We’ve all heard stories about healthy young athletes who trot onto the football field and die from an undetected heart problem. A San Antonio foundation wants to keep those sudden deaths from claiming young lives. Thousands of teens are lining up for tests that could change their lives, or even save their lives.
Jake Stewart of San Antonio has already had a lot of success on the football field playing for Clark High School. This year, the 17-year-old is heading into his senior year serving as the Cougars quarterback.
At the heart of Jake story is a free screening he attended three years ago, a test that revealed a hidden threat. "I had Wolff-Parkinson-White Syndrome, also called WPW," Jake said.
WPW is a congenital heart problem, an extra electrical path that put Jake at increased risk for cardiac arrest. "My mom freaked out. Yes," Jake remembered.
"It was so shocking. It was so shocking," said Kim Stewart, Jake's mother. It was her idea to take Jake to free screenings offered by AugustHeart, a local non-profit providing the tests in honor of August Koontz, an 18-year-old who died in his sleep from an undetected heart problem.
In July, hundreds of young men and woman ages 14 to 18 lined up for EKGs to test their electrical output. Cardiologist Dr. Nandish Thukral volunteered to read them on site.
"They’re having a 12-lead EKG or an electrocardiogram. Essentially that’s a tracing of the electrical system of the heart," Thukral explained.
If the physician suspects a thickening of the muscle or an abnormal heart rhythm, the boys and girls can get an echocardiogram, a sonogram, right then and there.
"We’re looking for any dilatation or thickness of the heart that would put any of these kids at risk for sudden cardiac death," said Derrick Eaton, a cardiac sonographer who also volunteers for AugustHeart.
About one in a hundred teens are sent for observation, further testing, sometimes a procedure or even surgery.
"I think it’s a good opportunity to see how healthy I am," commented Lee High School football defensive lineman Douglas Karam. He said the process was easy and painless. "The nice ladies just ask you to take your shirt off and they put patches on you and then you get your heart screened."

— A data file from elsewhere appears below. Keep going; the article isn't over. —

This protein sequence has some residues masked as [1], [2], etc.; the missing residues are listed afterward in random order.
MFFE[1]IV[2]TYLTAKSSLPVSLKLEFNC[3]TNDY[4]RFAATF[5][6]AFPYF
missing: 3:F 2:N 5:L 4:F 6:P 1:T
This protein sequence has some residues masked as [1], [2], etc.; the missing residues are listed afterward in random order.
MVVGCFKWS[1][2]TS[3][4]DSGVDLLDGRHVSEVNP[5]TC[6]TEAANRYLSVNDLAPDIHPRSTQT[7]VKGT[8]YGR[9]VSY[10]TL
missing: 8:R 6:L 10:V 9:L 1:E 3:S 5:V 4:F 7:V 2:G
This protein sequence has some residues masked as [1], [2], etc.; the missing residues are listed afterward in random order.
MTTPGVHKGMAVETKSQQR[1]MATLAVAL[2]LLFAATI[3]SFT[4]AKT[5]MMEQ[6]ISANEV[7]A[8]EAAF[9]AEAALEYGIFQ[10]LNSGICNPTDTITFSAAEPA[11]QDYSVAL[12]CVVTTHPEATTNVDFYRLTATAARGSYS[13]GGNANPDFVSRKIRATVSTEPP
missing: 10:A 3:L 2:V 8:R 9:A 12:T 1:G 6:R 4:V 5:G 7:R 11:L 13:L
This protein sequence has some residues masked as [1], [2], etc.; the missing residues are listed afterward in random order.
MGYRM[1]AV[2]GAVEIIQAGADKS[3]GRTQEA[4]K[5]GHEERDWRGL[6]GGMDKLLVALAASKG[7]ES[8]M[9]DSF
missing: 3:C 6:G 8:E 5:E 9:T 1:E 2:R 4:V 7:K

Mia Gonzalez plays soccer and runs track at St. Anthony. "This is my first time," she said. "My mom thought it was a great opportunity to check my health."
The American Academy of Pediatrics estimates 2,000 Americans under 25 die each year from sudden cardiac arrest. The Operations Director for AugustHeart, Pam Velasco, says with increased participation in sports, the need for widespread screening is greater than ever. "These kids are participating in athletics at a level that they’ve never participated in before," Velasco stressed. "They could have this underlying abnormality that they don’t even know they have."
Jake could not be cleared for football until his condition was treated with cryoablation, or freezing, of the electrical pathway in a cardiac catheterization lab. "Once he told me I just realized that the procedure was something that had to be done because I wasn’t going to change my lifestyle," Jake recalled. "I’m so, so thankful I went."
His mother is grateful that a San Antonio family who suffered such a heartbreaking loss is honoring their son in this way. "It just makes me even more grateful that there are people out there who took something that is just every parent’s worst nightmare and they have turned it into something that has saved so many lives," Stewart said.
The next free teen heart screening will be in October.
To see the heart in action on an echocardiogram, click on the video below.